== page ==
'We are not in the crore game, at least not me.'
'So when I do a film, I do it purely on its merit, where I think we will go ahead and make a fantastic film.'
IMAGE: Manoj Bajpayee in Aiyaary.
Manoj Bajpayee hopes to become Neeraj Pandey's lucky charm.
Actor and director worked together in Special 26, followed by the short film Ouch.
They went on to work in Pandey's production Naam Shabana and will come together in this Friday's Aiyaary.
MB, who plays an army officer in Aiyaary, co-stars with Sidharth Malhotra, Anupam Kher, Naseeruddin Shah, Adil Hussain, Mohammed Zeeshan Ayyub, Pooja Chopra and Rakul Preet Singh.
"If you go by my face, you will think I fight. On the contrary, I have never had arguments with my co-actors in my entire career. I have never had fights with my directors. I just surrender to my directors," Manoj tells Rediff.com's Patcy N.
Are you Neeraj Pandey's lucky charm?
I hope I can become one. This is just his second feature film with me besides a short (Ouch), which was appreciated and won awards.
I love working with him.
He is a rare talent in this genre.
He has come up with his own grammar, his own way of story telling, which has all the elements of mainstream, and yet, it is not.
We relate to each other.
He gives me respect by sending all his scripts for my opinion.
I was not in Baby or , but I knew the scripts before he started shooting.
Sometimes, we also meet in the evenings and chit-chat.
When you work with him, do you completely surrender to his vision?
I mostly surrender to all my directors.
We do intense readings and discussions before the film goes on the floors, and Neeraj has all the answers.
He covers each and every aspect of the story and characters.
It's not just us asking him questions, but he also questions us. All the questions are answered before we go on the sets.
His expectation from his actors is to do our job. Sometimes, he goes on taking takes until he finds what he is looking for.
He is very disciplined when it comes to work, as well as straightforward.
He doesn't have a single bone of manipulation or diplomacy.
If he doesn't like something, he will say it to your face, even if it is offensive.
When he asks for multiple takes, does it get annoying?
No. My job as an actor is to fulfill his expectations and give him what he is looking for.
It's his vision and I am there to take it forward.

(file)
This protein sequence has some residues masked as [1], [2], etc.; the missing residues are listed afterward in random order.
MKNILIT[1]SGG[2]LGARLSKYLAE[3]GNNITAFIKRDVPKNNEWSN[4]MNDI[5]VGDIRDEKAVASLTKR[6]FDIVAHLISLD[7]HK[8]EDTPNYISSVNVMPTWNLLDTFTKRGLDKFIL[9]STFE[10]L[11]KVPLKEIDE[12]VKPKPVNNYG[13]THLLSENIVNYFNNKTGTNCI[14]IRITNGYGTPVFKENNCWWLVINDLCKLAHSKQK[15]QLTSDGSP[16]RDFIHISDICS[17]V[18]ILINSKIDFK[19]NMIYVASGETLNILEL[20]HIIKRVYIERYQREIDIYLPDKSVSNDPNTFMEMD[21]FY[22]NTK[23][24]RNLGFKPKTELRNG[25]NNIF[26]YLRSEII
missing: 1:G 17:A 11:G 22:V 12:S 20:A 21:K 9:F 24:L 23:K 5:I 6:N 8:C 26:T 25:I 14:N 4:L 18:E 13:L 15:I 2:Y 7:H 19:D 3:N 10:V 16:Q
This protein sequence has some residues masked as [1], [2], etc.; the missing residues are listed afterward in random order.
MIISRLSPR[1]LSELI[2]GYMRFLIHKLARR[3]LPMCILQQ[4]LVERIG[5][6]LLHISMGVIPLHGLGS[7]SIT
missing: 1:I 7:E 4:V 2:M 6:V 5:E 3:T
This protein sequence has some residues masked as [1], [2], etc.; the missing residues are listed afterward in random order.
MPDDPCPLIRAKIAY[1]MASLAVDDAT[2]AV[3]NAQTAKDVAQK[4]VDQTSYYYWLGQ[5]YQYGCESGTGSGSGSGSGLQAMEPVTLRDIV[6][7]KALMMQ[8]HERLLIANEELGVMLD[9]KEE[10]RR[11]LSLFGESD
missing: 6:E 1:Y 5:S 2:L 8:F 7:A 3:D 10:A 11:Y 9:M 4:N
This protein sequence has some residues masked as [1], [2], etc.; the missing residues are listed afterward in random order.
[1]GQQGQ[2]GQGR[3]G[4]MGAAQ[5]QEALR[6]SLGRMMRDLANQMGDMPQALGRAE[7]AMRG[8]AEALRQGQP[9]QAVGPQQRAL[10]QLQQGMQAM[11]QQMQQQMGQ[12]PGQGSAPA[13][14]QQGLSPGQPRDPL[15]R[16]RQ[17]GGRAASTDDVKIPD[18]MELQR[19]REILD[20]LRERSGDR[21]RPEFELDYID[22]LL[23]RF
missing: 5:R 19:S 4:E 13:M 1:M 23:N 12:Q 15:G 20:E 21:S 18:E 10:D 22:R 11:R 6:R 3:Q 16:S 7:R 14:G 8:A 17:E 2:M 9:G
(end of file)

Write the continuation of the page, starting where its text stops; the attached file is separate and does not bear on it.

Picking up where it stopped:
If I cannot, I should at least give what he expects from me.
For me, more than the audiences and the critics, what matters is the director's satisfaction.
If he is satisfied, my job is successful. After that, I don't look at anybody else's opinion.
IMAGE: Manoj in Aiyaary.
You feel Aiyaary is one of your best films. Considering you have a stellar body of work, how is this film different from the rest?
When you will watch the film, you will see.
A honest man being clever don't go with each other. The combination is odd.
But my character is very smart. He thinks 10 steps ahead of the others. But at times, you see his vulnerability.
He doesn't lose his mind. He is always looking for a way out.
It's a combination I have never done before, and it was possible only because Neeraj Pandey was directing it.
He knew exactly where my character was going. He always kept a check on me.
When I first read the script, I had too many questions.
I wondered whether it would work or not, whether people would get it or not. But he was very sure, so we went ahead.
All the actors, who saw the film during the dubbing, felt the same because there were many things in the film that were new to us.
So everybody was surprised after watching the film. All the apprehensions were gone.
How accountable is a director for the success or failure of a film?
All of us are accountable.
The kind of films that I am part of, we don't make them thinking they will make Rs 100 crore.
We are not in the crore game, at least not me.
So when I do a film, I do it purely on its merit, where I think we will go ahead and make a fantastic film. That's all.
Holding anybody accountable is very unfair.
Nobody has a formula in this industry where they can make a film which will do massive business at the box office.
We have to be convinced about what we are going to say and what we are going to make.
Once it releases, it's out of our hands. What matters is whether we are proud of the product or not.
If I ask you which film did 300 or 200 crores five years ago, you may fail to remember.
What you remember is the quality of the film.
IMAGE: Rakul Preet, Sidharth Malhotra, Manoj and Pooja Chopra at the Golden Temple. Photograph: Kind Courtesy Manoj Bajpayee/Twitter